I think I said it badly. I don’t mean to imply that Dr. Carson’s creationism is political and President Obama’s non-creationism is not. What I’m getting at is that creationism has always been split between those who identify as anti-mainstream creationists and those who don’t make an issue of it. It’s not an individual thing, either, but something approaching a political identity. Democratic hopefuls this round will not be asked about evolution, whereas every GOP hopeful will. And has!

      • I’m just trying to figure out if it is actually applicable to a presidential run or if it is just a ruse to mock people. I can’t find a single political difference between a young-earth creationist and an evolutionist.

      • No political difference between two? Really? Do you mean within the GOP, or among all politicians generally?

      • I don’t want to put words in Tim’s mouth, but I think he’s asking more if Dr. Carson’s creationism is really important to his qualifications for the presidency, or if it is being used cynically in order to push Carson out of the realm of “respectable” political belief. This was the argument made by Rod Dreher recently. I think it DOES matter, though, for more than just this sort of political demonization. Being a YEC in the mold of Dr. Carson and other Seventh-day Adventists implies a host of other beliefs. And those beliefs matter in a president. Maybe not directly on the day-to-day decisions of the Oval Office, but in general they matter about what sorts of issues a President Carson would consider important, and what sorts of allies and programs he would support. In other words, I think cynics will use Carson’s creationism unfairly and without real logic as a boogie-man to scare away voters, but I also think Carson’s creationism makes a difference.

      • I agree completely with what you stated.

      • Let me rephrase that. I don’t see how positions on origins affects anything politically. Nothing Obama has done has been because of his belief in evolution – therefore why do we think Carson’s creationism would affect his presidency?

      • See Adam’a response to my comment to you. I was raised a YEC, and within that theology, there is expressed an urgent need to rescue the nation from the pagans. The pagans have had many labels over the years, beginning with “Communism” when I was a child. Now it is the “MSM”, and the “Leftists”. The groups have changed but the purpose of the Bible-only crowd is the same–return the USA to its “Judeo-Christian roots”. This type of theology most certainly will impact decisions made by POTUS. For these folks who also subscribe to “The Rapture”, this will also include unwavering support for Israel regardless of what Israel does. These believers see any criticism of Israel as putting the USA in danger of divine retribution, based on a Biblical passage where God says that he will bless those who bless Israel, and curse those who curse Israel. It’s a twisted view of the Bible that will creep into the Oval Office.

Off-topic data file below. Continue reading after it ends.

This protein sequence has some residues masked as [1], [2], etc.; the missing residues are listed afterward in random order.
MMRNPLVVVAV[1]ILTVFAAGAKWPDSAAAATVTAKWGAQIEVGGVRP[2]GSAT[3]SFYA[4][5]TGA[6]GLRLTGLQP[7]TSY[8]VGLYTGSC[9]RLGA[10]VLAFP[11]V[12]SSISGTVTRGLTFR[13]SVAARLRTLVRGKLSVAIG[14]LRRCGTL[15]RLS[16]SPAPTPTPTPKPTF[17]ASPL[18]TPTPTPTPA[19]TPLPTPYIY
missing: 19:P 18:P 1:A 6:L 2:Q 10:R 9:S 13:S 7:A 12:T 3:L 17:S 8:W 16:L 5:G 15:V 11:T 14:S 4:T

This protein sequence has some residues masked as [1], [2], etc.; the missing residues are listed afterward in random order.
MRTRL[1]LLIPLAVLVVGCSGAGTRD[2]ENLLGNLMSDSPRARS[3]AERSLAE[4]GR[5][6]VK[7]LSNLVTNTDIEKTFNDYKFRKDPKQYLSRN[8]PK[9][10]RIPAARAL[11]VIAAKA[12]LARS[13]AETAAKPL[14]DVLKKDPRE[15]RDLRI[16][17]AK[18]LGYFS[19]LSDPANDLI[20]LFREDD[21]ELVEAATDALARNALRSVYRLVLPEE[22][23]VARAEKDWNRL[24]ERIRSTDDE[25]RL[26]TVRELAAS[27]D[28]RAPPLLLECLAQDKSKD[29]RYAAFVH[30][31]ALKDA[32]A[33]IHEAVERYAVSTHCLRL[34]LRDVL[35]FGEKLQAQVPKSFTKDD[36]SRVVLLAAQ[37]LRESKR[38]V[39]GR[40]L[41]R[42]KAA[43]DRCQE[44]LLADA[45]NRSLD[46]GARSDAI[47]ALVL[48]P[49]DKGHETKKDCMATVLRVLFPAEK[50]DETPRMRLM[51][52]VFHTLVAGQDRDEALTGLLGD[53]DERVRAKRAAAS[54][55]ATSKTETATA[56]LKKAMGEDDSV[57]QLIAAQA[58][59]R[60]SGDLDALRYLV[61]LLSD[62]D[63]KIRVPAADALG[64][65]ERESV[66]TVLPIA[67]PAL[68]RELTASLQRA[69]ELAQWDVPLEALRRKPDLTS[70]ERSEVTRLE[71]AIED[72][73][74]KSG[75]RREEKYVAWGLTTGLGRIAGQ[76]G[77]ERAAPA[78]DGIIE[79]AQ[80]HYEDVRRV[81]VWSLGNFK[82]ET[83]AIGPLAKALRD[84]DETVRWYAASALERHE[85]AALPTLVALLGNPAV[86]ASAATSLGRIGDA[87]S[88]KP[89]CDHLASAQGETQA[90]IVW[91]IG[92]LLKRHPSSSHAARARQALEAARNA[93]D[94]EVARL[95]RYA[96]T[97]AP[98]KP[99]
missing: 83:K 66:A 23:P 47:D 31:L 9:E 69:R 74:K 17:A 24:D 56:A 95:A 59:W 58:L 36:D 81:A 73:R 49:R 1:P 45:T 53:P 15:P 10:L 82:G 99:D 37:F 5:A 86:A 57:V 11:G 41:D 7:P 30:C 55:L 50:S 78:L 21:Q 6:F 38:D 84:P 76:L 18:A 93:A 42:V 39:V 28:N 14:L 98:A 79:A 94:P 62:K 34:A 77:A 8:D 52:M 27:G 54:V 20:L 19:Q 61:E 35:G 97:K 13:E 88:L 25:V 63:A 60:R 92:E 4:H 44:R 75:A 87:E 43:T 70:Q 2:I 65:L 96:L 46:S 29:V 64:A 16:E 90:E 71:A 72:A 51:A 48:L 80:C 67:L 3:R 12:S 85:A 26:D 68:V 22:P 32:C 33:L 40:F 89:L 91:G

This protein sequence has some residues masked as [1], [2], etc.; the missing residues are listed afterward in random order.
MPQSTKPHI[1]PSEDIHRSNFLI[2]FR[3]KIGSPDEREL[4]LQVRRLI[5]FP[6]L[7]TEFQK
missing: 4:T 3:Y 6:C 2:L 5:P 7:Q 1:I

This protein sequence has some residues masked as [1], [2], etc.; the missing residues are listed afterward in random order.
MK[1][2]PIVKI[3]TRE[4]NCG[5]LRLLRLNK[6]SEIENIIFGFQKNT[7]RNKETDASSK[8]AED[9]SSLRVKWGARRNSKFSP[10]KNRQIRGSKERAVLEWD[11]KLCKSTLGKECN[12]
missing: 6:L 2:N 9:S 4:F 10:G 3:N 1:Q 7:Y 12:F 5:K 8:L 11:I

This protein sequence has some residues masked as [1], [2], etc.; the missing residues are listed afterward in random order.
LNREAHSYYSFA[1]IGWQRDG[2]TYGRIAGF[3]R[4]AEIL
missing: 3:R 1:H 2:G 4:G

• @Sheila: Yes. Not to mention all the other ways Carson appears to be crazy and a lifelong narcissist who operates within a megalomaniac’s delusional reality all the time.

  3. @Adam – Now Evangelical leaders and not just their GOP handlers have clearly lost control of their rank and file. They have the ethno-nationalism, “nativism,” and straight up racism of their base uncorked and following a man they can’t control. I don’t see how you can possibly recover party discipline at this point. They’re in this situation because their unifying discipline since Goldwater has been race baiting!